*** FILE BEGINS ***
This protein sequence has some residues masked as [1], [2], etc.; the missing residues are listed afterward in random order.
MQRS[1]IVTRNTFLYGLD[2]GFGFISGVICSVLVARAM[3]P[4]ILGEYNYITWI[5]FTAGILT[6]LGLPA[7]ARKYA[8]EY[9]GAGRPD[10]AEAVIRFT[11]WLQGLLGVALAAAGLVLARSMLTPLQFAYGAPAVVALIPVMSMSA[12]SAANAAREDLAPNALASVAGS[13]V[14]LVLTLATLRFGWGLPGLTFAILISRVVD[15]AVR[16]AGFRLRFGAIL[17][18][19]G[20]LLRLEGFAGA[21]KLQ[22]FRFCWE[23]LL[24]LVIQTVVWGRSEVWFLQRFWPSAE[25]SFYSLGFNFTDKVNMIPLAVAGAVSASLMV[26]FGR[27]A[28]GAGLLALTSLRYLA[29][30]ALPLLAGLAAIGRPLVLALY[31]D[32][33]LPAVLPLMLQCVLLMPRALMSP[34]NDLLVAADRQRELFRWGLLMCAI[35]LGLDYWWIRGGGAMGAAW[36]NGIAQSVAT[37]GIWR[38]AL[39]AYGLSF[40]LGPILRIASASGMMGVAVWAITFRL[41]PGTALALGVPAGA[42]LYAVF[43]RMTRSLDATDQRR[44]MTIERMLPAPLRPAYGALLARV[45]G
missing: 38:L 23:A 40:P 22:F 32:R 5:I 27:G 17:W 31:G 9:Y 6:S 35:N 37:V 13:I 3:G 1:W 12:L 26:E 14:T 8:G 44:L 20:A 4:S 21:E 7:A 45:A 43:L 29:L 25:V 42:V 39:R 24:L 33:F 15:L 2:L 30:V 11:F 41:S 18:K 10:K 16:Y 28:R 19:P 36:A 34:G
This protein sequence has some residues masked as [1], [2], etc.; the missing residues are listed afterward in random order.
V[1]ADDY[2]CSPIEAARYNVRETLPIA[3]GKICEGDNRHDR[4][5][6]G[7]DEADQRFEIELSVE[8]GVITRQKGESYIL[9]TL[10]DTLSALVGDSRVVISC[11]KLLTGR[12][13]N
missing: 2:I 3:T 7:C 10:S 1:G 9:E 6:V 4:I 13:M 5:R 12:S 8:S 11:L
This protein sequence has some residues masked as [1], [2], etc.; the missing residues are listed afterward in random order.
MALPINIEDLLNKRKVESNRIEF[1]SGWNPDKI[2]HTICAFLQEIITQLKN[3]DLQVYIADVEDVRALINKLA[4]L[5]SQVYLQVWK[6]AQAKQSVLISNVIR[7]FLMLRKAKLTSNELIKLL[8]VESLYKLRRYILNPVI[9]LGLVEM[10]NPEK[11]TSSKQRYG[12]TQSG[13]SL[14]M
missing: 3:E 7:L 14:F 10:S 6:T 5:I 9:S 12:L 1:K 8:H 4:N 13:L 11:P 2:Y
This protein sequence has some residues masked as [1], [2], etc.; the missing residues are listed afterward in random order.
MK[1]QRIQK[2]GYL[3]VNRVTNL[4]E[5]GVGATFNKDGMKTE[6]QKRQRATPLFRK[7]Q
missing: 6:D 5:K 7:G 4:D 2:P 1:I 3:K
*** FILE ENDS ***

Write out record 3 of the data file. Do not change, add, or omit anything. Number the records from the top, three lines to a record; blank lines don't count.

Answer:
This protein sequence has some residues masked as [1], [2], etc.; the missing residues are listed afterward in random order.
MALPINIEDLLNKRKVESNRIEF[1]SGWNPDKI[2]HTICAFLQEIITQLKN[3]DLQVYIADVEDVRALINKLA[4]L[5]SQVYLQVWK[6]AQAKQSVLISNVIR[7]FLMLRKAKLTSNELIKLL[8]VESLYKLRRYILNPVI[9]LGLVEM[10]NPEK[11]TSSKQRYG[12]TQSG[13]SL[14]M
missing: 3:E 7:L 14:F 10:S 6:T 5:I 9:S 12:L 1:K 8:H 4:N 13:L 11:P 2:Y